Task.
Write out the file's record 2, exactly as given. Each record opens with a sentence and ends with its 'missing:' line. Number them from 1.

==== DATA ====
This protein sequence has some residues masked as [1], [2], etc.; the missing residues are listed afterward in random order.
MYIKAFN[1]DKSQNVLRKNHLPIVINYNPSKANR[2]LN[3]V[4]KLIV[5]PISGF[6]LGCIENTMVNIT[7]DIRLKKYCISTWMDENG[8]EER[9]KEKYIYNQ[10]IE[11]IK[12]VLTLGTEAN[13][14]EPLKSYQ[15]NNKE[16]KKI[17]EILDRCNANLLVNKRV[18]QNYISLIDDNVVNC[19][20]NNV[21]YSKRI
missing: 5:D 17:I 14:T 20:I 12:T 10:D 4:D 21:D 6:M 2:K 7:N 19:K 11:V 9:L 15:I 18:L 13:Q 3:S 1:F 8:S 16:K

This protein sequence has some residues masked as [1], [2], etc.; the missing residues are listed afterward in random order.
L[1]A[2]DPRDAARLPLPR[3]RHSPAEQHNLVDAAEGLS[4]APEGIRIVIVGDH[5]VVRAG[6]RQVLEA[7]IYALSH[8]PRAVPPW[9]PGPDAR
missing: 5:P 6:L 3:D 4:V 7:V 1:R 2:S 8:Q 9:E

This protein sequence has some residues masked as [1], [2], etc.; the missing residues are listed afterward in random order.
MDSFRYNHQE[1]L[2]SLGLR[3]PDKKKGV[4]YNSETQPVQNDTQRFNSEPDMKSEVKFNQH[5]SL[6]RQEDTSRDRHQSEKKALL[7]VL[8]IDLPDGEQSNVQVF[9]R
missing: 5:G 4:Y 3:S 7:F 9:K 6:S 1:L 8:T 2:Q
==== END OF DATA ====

This protein sequence has some residues masked as [1], [2], etc.; the missing residues are listed afterward in random order.
L[1]A[2]DPRDAARLPLPR[3]RHSPAEQHNLVDAAEGLS[4]APEGIRIVIVGDH[5]VVRAG[6]RQVLEA[7]IYALSH[8]PRAVPPW[9]PGPDAR
missing: 5:P 6:L 3:D 4:V 7:V 1:R 2:S 8:Q 9:E